Monday, March 12, 2012

Honolulu streetwalkers not policed Saturdays, bag fee to benefit watersheds, low turnout expected in state GOP caucus, islands mark 2011 tsunami, Molokai poll shows opposition to tourist boats, more news from all the Hawaiian Islands

Waikiki at night (c) 2012 All Hawaii News

They're promising Hawaii voters strong leadership in Washington, but most of Hawaii's leading candidates for federal office are waiting for their opponents to make public their tax returns before they'll do so themselves. Civil Beat.

David Chang, Hawaii’s Republican Party chairman, is estimating that 5,000 to 10,000 voters will turn out for caucuses Tuesday that will determine the candidate who will get 17 of the state’s 20 delegates to the GOP National Convention in Tampa, Fla., this summer. Star-Advertiser.

The four GOP presidential candidates are campaigning in the Deep South, but some of their members are here in Hawaii hoping to win over prospective voters.KHON2.

As Hawaii experiences decreasing rainfall and increasing demand for water from urbanization, Gov. Neil Abercrombie's administration has proposed doubling protected watershed areas, including the state natural area reserve at Mount Kaala. Star-Advertiser.

Tackling Hawaii's massive unfunded liability for future public pensions is going to be painful for the state, counties — and taxpayers, pension officials say. Civil Beat.

The state Senate is looking at ways to ease traffic problems by improving highway and road designs. Associated Press.

A law enacted Friday postpones a scheduled unemployment insurance rate hike that will save business owners across the state about $107 million. Associated Press.

Republican State Sen. Sam Slom today delivered his analysis of the Legislature’s accomplishments this year, expressing doubts about the effectiveness, legality and price tags of bills backed by the Democratic majority. Hawaii Reporter.

Hawaii has 10 main islands — not eight — in 10 commemorative Hawaii quarters that Wai­alae Iki coin collector Joe Au-Franz has found so far. Star-Advertiser.


A Civil Beat investigation of 12 months' worth of prostitution arrests shows that there is virtually no enforcement of prostitution laws on weekends. Civil Beat.

The 2012 NFL Pro Bowl played at Aloha Stadium on Jan. 29 generated an economic impact of $25.3 million, according to an estimate released Friday by the Hawaii Tourism Authority. Pacific Business News.

It's been one year since the earthquake and tsunami disaster in Japan and even though the majority of the damage was suffered thousand of miles away, Hawaii's harbors were deeply impacted by the devastation. KITV4.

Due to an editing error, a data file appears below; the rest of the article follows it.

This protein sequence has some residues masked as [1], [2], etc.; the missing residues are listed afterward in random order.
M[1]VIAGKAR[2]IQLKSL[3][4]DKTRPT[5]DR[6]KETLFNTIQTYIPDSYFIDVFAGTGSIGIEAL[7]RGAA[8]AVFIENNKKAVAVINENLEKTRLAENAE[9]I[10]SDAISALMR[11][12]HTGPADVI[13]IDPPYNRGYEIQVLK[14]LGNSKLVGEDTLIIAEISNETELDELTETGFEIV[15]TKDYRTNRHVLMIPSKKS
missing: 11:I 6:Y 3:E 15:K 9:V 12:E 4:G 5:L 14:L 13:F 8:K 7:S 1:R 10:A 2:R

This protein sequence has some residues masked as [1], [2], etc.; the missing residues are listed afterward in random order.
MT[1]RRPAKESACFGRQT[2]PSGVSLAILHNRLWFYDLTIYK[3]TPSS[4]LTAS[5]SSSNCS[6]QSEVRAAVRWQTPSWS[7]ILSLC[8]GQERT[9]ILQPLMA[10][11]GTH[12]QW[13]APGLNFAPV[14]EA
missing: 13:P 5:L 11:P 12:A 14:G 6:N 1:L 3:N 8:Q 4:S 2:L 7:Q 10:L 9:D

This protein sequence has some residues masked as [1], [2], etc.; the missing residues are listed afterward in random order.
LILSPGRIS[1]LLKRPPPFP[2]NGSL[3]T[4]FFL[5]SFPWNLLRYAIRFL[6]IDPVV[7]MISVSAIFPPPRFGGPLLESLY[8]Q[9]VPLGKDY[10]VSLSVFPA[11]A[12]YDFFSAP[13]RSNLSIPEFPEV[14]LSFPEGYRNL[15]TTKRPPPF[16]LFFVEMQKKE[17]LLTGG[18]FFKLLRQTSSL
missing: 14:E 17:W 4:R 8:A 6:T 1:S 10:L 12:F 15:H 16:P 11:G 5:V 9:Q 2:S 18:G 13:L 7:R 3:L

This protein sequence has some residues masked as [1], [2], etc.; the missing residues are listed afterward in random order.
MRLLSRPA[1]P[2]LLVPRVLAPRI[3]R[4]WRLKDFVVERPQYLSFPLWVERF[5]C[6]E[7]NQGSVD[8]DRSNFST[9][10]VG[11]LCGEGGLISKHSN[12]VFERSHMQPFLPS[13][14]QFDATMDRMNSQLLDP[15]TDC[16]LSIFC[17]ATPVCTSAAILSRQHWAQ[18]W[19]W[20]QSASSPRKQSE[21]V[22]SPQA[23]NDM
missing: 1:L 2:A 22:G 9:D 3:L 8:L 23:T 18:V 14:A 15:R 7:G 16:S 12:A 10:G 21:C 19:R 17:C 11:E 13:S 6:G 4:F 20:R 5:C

Fastest wireless speeds hard to come by on Big Isle. Tribune-Herald.

No Rush Limbaugh program advertisers were angered or inconvenienced this week when Hilo-based KPUA-AM 670 chose to drop the show after 16 years, according to the station’s owner. That’s because there weren’t any, he said. Tribune-Herald.

The first warning a tsunami was headed to Hawaii came late March 10, 2011. West Hawaii Today.

It took seven days after the March 11, 2011, tsunami for the Kona Inn Restaurant to regain power. West Hawaii Today.


Deliberations will continue this week on the inaugural Maui Island Plan. Maui Now.

Planning Director Will Spence said Friday that his efforts to simplify the Maui Island Plan have been misunderstood by critics as an attempt to gut the document. Maui News.

A year ago, Bart Chow looked at the ocean from his in-laws' Molokai beach home and saw the ocean retreat from the shoreline. Maui News.

Much has been learned from last year's tsunami and now government agencies and residents should be better equipped to cope with another tsunami strike, county and emergency officials said last week. Maui News.


Resort developer plans 400 new housing units for Princeville. Garden Island.

Kaua‘i joined Japan and locations around the world on Sunday for moments of silence, prayer and reflection about the enormous loss from the magnitude-9.0 earthquake that struck a year ago in Japan. Garden Island.


A vast majority – 85 percent – of people in a Molokai survey voted “no,” to dockings by American Safari Cruises and other tourist vessels, 11 percent voted “yes” and 4 percent voted “yes, with controls.” Molokai Dispatch.

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